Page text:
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Trade Policy Disaster

Trade Policy Disaster: Lessons from the 1930s

Douglas A. Irwin
Series: Ohlin Lectures
Copyright Date: 2012
Published by: MIT Press
Pages: 216
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  • Book Info
    Trade Policy Disaster
    Book Description:

    The recent economic crisis--with the plunge in the stock market, numerous bank failures and widespread financial distress, declining output and rising unemployment--has been reminiscent of the Great Depression. The Depression of the 1930s was marked by the spread of protectionist trade policies, which contributed to a collapse in world trade. Although policymakers today claim that they will resist the protectionist temptation, recessions are breeding grounds for economic nationalism, and countries may yet consider imposing higher trade barriers. In Trade Policy Disaster, Douglas Irwin examines what we know about trade policy during the traumatic decade of the 1930s and considers what we can learn from the policy missteps of the time. Irwin argues that the extreme protectionism of the 1930s emerged as a consequence of policymakers' reluctance to abandon the gold standard and allow their currencies to depreciate. By ruling out exchange rate changes as an adjustment mechanism, policymakers turned instead to higher tariffs and other means of restricting imports. He offers a clear and concise exposition of such topics as the effect of higher trade barriers on the implosion of world trade; the impact of the Smoot-Hawley tariff of 1930; the reasons some countries adopted draconian trade restrictions (including exchange controls and import quotas) but others did not; the effect of preferential trade arrangements and bilateral clearing agreements on the multilateral system of world trade; and lessons for avoiding future trade wars.

    eISBN: 978-0-262-29862-9
    Subjects: Economics, Political Science

Table of Contents

  1. Front Matter
    (pp. i-iv)
  2. Table of Contents
    (pp. v-vi)
  3. Preface
    (pp. vii-xvi)
  4. 1 The Great Depression and the Rise of Protectionism
    (pp. 1-48)

    The proliferation of protectionist trade policies in the early 1930s had a lasting, adverse impact on international trade. The new barriers put a stranglehold on global commerce, contributing to a steep decline in world trade in the first half of the decade and then suppressing its growth in the second half. For these reasons, trade restrictions are commonly thought to have made the Great Depression worse and to have slowed the economic recovery. The detrimental impact of these trade barriers inspired the establishment of the General Agreement on Tariffs and Trade (GATT) after World War II.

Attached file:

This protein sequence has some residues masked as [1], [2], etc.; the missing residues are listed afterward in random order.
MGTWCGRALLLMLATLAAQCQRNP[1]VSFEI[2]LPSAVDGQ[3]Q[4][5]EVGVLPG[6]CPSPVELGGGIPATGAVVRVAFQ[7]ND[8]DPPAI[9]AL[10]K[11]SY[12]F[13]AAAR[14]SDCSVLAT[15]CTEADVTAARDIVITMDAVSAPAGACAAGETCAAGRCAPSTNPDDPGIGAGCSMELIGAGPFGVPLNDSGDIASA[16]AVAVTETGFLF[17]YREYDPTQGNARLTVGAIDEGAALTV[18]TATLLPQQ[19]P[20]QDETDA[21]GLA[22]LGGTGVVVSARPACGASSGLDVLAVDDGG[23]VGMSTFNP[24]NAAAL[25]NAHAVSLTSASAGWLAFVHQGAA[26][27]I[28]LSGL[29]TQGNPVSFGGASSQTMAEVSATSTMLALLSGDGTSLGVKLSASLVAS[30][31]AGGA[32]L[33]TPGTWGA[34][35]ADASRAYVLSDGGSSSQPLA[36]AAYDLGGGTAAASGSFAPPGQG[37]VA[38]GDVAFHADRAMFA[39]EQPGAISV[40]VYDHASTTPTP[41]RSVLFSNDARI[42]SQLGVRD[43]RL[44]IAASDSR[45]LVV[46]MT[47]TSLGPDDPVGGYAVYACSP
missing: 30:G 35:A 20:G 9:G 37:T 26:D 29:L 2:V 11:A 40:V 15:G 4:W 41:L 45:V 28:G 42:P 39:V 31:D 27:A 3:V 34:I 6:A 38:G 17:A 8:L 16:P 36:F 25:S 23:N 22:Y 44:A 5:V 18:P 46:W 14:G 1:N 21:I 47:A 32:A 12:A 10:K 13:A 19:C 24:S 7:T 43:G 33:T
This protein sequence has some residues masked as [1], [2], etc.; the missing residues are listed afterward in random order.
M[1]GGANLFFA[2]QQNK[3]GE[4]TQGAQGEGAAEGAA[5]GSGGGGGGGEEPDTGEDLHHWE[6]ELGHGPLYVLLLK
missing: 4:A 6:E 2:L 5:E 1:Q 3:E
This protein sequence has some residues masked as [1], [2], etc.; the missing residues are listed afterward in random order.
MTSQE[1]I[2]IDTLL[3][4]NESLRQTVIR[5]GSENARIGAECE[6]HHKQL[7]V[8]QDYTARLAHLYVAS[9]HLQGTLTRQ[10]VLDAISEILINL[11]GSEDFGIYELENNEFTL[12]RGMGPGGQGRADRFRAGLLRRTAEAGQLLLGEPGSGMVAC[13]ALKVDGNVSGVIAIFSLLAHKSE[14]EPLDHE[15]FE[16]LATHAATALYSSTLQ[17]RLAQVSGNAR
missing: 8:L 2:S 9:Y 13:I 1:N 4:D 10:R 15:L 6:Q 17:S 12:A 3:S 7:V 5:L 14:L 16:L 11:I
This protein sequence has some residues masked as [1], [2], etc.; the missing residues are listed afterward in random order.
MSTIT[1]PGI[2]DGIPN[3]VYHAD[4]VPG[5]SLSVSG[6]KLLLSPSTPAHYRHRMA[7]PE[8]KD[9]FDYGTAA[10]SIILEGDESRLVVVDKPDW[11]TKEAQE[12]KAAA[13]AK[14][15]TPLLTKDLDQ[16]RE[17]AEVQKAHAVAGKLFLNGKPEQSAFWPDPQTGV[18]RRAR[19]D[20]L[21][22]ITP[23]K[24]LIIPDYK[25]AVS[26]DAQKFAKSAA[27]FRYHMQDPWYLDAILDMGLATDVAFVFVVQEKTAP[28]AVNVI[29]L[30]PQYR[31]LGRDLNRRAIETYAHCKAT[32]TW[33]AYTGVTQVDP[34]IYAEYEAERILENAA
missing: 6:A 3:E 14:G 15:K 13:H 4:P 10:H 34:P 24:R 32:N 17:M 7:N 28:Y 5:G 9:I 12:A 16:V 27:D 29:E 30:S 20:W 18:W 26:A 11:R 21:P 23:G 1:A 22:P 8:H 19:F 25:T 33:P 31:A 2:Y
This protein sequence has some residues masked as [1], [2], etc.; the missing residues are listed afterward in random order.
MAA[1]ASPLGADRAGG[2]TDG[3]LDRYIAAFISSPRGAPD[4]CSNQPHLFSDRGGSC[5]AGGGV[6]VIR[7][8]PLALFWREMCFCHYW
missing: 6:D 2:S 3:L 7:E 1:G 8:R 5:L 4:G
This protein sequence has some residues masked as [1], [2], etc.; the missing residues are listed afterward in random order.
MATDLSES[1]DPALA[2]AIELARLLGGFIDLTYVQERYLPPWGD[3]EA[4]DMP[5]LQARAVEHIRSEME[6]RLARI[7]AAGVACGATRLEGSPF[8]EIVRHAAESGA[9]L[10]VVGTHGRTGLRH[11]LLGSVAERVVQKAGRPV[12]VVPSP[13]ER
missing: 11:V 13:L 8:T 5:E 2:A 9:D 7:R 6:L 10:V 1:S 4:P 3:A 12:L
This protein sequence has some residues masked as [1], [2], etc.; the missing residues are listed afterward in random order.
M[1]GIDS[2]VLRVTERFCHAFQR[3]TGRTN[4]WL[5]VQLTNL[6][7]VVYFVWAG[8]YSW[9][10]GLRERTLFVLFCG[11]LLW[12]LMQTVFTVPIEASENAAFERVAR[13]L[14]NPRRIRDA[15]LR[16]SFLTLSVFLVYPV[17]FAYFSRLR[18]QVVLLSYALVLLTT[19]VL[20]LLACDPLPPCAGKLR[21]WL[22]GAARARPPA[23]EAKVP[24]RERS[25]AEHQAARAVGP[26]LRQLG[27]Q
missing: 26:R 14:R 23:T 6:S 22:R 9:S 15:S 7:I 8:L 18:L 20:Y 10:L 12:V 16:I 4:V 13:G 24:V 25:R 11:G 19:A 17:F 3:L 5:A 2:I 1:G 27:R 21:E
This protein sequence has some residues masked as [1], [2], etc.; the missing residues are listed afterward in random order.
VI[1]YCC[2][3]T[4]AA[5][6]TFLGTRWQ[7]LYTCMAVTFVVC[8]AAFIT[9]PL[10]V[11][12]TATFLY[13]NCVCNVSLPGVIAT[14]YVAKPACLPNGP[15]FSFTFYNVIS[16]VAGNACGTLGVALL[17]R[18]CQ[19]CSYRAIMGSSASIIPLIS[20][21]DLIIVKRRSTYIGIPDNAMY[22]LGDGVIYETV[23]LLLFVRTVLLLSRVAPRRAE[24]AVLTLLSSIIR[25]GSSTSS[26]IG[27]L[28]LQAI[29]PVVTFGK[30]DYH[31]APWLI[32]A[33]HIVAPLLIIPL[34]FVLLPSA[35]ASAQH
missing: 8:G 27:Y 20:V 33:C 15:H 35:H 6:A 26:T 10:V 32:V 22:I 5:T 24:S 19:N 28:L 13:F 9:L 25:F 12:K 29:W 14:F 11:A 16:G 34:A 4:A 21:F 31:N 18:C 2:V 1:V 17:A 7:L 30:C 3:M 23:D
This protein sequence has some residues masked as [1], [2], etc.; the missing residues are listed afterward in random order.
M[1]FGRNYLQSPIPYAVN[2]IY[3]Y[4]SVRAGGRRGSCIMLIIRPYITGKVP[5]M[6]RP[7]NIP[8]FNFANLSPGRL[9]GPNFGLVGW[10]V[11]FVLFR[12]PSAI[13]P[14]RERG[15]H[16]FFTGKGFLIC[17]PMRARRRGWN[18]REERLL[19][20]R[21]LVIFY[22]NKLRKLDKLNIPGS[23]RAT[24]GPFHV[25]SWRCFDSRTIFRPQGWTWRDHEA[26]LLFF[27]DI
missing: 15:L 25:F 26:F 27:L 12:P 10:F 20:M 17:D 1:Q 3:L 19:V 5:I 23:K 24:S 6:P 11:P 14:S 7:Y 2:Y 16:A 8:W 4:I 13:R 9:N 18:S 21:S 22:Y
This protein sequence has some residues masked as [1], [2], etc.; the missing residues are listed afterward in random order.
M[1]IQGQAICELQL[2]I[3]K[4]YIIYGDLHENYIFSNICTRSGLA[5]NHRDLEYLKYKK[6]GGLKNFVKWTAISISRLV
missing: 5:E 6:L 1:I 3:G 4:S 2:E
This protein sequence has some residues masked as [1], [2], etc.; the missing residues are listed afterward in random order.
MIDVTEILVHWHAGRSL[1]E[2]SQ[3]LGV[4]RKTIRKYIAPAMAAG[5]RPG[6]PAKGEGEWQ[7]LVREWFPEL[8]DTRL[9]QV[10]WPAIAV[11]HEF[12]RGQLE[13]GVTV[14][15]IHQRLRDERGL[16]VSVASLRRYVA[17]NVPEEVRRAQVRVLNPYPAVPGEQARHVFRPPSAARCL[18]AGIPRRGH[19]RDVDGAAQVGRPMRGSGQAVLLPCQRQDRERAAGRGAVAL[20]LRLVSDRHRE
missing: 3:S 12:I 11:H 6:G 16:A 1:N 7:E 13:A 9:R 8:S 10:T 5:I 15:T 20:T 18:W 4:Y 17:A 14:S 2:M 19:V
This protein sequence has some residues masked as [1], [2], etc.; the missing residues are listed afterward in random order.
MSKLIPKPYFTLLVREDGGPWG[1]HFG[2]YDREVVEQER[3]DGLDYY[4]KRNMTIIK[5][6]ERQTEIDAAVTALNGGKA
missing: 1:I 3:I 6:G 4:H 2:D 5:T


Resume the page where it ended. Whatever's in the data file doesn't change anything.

The outbreak of protectionism...

  5. 2 Resolving the Trilemma: Protection or Depreciation?
    (pp. 49-98)

    The previous chapter described how the protectionism of the 1930s was rooted in the macroeconomic policy choices that countries faced when confronted with a large deflationary shock under the gold standard. Countries had to decide whether to maintain the fixed exchange rate of their currency in terms of the gold parity or to abandon the gold standard and allow their currency to fall in value. This choice had enormous implications for trade policy. Countries that allowed their currencies to depreciate resolved their balance-of-payments problems and, according to the trilemma, should have been able to keep trade relatively open. Countries maintaining...

  6. 3 Trade Restrictions and Exchange Rate Adjustment: Choice and Consequences
    (pp. 99-142)

    This chapter presents economic data from the 1930s to address three issues. First, we examine the impact of protectionism on world trade in the 1930s based on a counterfactual assessment of how much trade would have fallen had there been no change in trade policy. Several different calculations suggest that about half of the 25 percent decline in world trade was due to higher trade barriers. Second, we analyze several measures of trade policy to see if the pattern is consistent with the trilemma interpretation. The trilemma leads us to expect that countries allowing their currencies to depreciate would not...

  7. 4 Conclusions
    (pp. 143-176)

    Throughout this book we have seen that the extreme protectionism of the 1930s grew out of the conflict between fixed exchange rates and open trade policies. Countries that maintained a fixed exchange rate ran into balance-of-payments difficulties. They sought to prop up overvalued currencies and stem gold outflows by using exchange controls and import restrictions to reduce spending on foreign goods. Other countries escaped their balance-of-payments difficulties by allowing their currencies to depreciate. They no longer had to worry about maintaining a fixed exchange rate and, consequently, did not have to adopt protectionist trade policies to the same extent as...

  8. References
    (pp. 177-190)
  9. Index
    (pp. 191-194)